SS Prince Edward Island 1917-1968

Friday, July 4, 2014


SS PRINCE EDWARD, circa 1960 (Photo credit: marineatlanticjourney.ca)

When I was a very little girl, my father (Lloyd Clark) who worked almost all of his life on "the boats", took me onto "The Prince". The only memory I have of The Prince is standing next to my father (his knees actually) at the newsstand and being mezmerized by all the shiny wood and brass!

I was researching through copies of old Island newspapers when I came across the following article which I thought you might enjoy and may well bring back a few fond memories to Islanders ;)

The Charlottetown Guardian (p.9)
Monday, April 1, 1946

DESCRIBES TRIP ABOARD CAR FERRY STEAMER
(By Island Traveller in Halifax Herald)

Last week I had the pleasure of looking over the car ferry "Prince Edward Island" while on a business trip to Cape Tormentine. On the voyage over from Borden in the morning, I met and talked with several members of the crew and on the return trip in the afternoon, I was shown through the ship from stem to stern. It was one of those beautiful March days and although there was considerable drift ice in the Strait, it did not hamper the progress of the ferry and the crossing was made in fast time. This is unusual for the time of year, as March is generally one of the most difficult months of the year for the ferry to operate, due to the heavy ice.
Considering it's age this boat is providing outstanding service, and during the past two or three weeks it has been operating almost continuously, averaging six or seven round trips daily in order to transport the large number of freight cars which always collect on the mainland during the winter months. When ice conditions are bad, crossings are limited, thereby causing a congestion of freight traffic on mainland sidings which otherwise would not occur if this province was provided with continuous and efficient transportation. A few weeks ago there were 500 freight cars at various mainland points awaiting transportation to the Island but the early break-up has enabled the ferry to practically eliminate this freight bottleneck within a comparatively short time.
My guide for the ship inspection was the ever-obliging Joe Kelly, the second steward. We started from the bottom and worked upwards, so the engine room was the first point of interest. Here I preceived (sp?) the signals being received from the bridge as the ship pulled away from the Tormentine wharf.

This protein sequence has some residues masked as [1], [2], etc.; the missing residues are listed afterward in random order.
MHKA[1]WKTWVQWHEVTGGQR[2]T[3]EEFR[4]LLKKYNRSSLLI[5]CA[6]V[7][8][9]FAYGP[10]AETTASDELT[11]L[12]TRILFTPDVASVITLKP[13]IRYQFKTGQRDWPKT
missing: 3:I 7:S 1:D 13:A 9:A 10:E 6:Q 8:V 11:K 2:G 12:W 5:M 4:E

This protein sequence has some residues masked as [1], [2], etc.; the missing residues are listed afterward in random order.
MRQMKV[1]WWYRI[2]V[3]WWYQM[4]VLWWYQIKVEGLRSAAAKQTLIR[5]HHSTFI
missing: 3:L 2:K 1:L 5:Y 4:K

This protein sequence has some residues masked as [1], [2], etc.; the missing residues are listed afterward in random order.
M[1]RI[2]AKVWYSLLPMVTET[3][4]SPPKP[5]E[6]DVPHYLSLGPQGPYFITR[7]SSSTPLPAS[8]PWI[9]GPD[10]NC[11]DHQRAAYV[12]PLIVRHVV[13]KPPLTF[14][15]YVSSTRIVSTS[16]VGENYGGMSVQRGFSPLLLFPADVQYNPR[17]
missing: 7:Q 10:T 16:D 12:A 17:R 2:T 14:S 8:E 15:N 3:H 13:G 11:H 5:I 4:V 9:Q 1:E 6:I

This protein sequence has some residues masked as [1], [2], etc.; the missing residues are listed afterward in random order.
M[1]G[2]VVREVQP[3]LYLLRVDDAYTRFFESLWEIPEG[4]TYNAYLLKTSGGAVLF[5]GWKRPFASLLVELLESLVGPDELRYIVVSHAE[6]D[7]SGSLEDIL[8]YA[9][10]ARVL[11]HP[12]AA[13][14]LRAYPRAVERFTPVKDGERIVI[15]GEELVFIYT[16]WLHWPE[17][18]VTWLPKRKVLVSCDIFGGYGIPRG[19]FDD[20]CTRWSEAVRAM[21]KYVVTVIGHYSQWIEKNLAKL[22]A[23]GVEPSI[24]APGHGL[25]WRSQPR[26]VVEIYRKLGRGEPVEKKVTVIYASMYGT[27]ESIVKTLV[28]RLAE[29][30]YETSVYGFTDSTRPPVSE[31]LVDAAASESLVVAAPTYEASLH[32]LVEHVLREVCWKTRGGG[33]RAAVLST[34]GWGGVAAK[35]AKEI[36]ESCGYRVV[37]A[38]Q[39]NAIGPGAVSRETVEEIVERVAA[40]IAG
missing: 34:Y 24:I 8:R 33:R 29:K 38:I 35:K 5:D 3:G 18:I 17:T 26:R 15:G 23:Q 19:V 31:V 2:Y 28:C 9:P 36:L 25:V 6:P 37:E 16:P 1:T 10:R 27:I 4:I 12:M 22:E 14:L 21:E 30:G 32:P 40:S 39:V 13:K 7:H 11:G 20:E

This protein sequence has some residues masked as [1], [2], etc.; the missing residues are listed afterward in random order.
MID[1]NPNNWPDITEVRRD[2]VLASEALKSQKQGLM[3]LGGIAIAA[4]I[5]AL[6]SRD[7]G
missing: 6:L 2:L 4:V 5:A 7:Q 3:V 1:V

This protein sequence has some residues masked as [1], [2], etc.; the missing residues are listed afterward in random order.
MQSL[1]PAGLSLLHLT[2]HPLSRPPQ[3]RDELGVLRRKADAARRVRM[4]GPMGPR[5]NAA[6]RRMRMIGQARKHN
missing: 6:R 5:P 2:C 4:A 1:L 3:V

Dan Edmonds was the engineer in charge while nearby was Lloyd Howatt, another engineer. I met Willard Crooks and Mydrick McKenzie, oilers, and in the stokehole I saw John Deegan, Charlie Love and Joe MacDonald. We proceeded by way of a narrow passage between the boilers to another engine room where I watched with interest engineer Reg McAleer, oiler John McKenzie and water tender John Williams carrying out their respective duties.
We left the engine room and came up to the railroad deck, which was completely loaded with freight, mail, baggage and express cars. Located on one side of this deck, whether it is the port side or the starboard side, I wouldn't know, are the crew, cooks, mess rooms, etc. On duty at the time were two cooks, Richard McCarville and Aeneas Hennessey. A third cook, Urville Leard was missing as he is on night duty. As we passed the mess room I saw the chief engineer, Frank Dalziel talking with Reg Rogers, the engineer in charge of the power house at Borden. As we moved on I saw another oiler in the person of Bill Doyle and several deckhands including Art Jay, Charlie McInnis, Bert Dickie and Clarence Waddell.
Our next clim(b) upwards took us to the main deck where Joe Kelly left me as I entered the restaurant to appease my growing appetite. With quite a large number of passengers on board, the restaurant staff had few idle moments on their hands. The headwaiter, Frank Westhaver, was a busy man as also were waiters Jack McIssac and Ralph Leard. Equally as busy were Elmer Stordy, Harry Ross and Camille Arsenault, the cooks who were responsible for preparing the food for the hungry travellers. At the news stand I bought some cigarettes from Norma Howatt and then I went on to obtain my landing ticket from purser Frank Campbell. In the ladies' rest room I could see Nadine Howatt attending to the needs of the lady passengers. While meandering around this deck I met George Birch, the chief officer; and Herb McKenzie and John McDonald, other officers; Bill white, the quartermaster; and William McIvor, the chief steward. I was informed that second officer Tom Paquet returned to the ship recently after a long period of service in the navy. Another important member of the crew who I must not forget to mention, is Gordon Campbell, the ship's carpenter.